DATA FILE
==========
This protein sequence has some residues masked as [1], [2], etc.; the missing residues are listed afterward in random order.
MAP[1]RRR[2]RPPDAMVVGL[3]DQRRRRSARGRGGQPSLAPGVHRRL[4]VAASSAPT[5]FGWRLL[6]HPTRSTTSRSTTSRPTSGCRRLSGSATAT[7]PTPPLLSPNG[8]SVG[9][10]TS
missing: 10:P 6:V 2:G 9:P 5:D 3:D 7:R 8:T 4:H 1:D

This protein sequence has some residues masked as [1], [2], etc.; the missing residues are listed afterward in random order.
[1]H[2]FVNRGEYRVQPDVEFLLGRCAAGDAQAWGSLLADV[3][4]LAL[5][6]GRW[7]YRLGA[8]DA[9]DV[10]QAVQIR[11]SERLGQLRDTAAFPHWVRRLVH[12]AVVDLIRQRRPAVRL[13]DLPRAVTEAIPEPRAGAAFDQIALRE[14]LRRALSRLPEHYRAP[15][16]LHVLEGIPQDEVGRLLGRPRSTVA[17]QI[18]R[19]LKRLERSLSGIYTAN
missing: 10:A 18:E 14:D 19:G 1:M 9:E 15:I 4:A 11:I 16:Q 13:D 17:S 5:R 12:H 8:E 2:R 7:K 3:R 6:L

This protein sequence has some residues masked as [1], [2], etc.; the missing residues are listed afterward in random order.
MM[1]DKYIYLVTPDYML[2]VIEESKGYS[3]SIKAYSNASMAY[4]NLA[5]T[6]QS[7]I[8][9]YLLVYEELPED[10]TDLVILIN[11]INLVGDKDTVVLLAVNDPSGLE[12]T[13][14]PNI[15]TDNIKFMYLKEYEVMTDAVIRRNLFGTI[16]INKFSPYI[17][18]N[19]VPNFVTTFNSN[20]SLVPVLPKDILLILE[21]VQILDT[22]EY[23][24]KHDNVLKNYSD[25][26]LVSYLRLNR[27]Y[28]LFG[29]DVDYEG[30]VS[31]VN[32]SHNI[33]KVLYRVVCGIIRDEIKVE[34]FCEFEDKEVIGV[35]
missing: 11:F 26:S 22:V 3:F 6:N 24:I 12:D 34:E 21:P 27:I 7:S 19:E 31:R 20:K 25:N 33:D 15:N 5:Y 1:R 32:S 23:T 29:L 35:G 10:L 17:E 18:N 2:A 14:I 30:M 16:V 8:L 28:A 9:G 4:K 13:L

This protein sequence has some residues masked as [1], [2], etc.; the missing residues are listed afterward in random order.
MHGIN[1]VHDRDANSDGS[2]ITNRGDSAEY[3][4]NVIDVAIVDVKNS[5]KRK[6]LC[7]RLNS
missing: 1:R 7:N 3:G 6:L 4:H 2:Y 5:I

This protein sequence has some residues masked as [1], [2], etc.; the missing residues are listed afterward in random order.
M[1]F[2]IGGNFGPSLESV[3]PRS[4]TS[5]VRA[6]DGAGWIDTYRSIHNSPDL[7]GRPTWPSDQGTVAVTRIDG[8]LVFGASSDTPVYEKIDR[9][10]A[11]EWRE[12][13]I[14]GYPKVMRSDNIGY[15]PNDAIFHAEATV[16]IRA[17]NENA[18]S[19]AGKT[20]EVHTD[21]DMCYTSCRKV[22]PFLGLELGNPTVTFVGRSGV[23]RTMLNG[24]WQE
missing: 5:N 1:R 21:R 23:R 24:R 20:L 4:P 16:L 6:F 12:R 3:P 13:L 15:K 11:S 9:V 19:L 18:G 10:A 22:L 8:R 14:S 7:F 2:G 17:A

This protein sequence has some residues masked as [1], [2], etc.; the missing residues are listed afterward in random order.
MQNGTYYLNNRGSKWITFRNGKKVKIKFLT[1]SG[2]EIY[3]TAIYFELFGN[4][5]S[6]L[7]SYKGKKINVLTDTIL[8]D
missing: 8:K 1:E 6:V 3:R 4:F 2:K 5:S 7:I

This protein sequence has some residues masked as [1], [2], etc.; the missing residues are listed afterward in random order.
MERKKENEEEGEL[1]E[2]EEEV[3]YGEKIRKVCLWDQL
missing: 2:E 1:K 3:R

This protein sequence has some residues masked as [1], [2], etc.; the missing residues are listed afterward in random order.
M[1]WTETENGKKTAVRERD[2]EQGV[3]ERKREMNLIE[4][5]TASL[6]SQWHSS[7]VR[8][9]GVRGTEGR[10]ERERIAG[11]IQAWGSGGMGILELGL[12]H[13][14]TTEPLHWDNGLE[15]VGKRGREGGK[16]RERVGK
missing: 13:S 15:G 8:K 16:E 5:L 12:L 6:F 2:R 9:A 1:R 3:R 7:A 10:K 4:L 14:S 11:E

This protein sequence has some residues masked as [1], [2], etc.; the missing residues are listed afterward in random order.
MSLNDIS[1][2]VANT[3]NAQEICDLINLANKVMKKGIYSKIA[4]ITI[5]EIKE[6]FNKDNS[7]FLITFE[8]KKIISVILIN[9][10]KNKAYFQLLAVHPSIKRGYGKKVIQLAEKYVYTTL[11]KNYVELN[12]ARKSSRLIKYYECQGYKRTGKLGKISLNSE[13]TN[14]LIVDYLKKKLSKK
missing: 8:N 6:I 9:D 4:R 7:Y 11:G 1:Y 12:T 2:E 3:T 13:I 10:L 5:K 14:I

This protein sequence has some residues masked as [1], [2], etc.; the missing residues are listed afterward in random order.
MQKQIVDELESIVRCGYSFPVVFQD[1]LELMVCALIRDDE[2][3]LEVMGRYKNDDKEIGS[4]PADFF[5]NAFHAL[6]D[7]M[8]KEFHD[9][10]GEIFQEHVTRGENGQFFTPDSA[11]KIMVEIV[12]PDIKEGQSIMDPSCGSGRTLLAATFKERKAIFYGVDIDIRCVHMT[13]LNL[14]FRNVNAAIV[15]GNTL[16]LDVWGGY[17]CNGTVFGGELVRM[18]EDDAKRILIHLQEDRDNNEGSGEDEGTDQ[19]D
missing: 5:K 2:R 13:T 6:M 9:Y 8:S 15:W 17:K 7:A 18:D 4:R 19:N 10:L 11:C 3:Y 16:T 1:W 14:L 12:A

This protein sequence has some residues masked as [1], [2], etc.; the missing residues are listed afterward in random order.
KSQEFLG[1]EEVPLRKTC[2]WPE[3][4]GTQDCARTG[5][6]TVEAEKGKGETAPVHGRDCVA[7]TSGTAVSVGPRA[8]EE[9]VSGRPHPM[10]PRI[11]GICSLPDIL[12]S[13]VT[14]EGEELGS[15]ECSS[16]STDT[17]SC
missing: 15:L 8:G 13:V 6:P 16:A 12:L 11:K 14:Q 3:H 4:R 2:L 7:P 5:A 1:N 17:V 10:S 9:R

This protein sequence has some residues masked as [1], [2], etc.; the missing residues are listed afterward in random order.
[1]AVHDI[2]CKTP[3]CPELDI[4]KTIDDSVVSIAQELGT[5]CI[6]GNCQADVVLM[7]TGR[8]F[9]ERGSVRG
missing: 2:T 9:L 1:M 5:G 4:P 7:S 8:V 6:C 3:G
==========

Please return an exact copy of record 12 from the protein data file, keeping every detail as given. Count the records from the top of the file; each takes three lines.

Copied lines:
This protein sequence has some residues masked as [1], [2], etc.; the missing residues are listed afterward in random order.
[1]AVHDI[2]CKTP[3]CPELDI[4]KTIDDSVVSIAQELGT[5]CI[6]GNCQADVVLM[7]TGR[8]F[9]ERGSVRG
missing: 2:T 9:L 1:M 5:G 4:P 7:S 8:V 6:C 3:G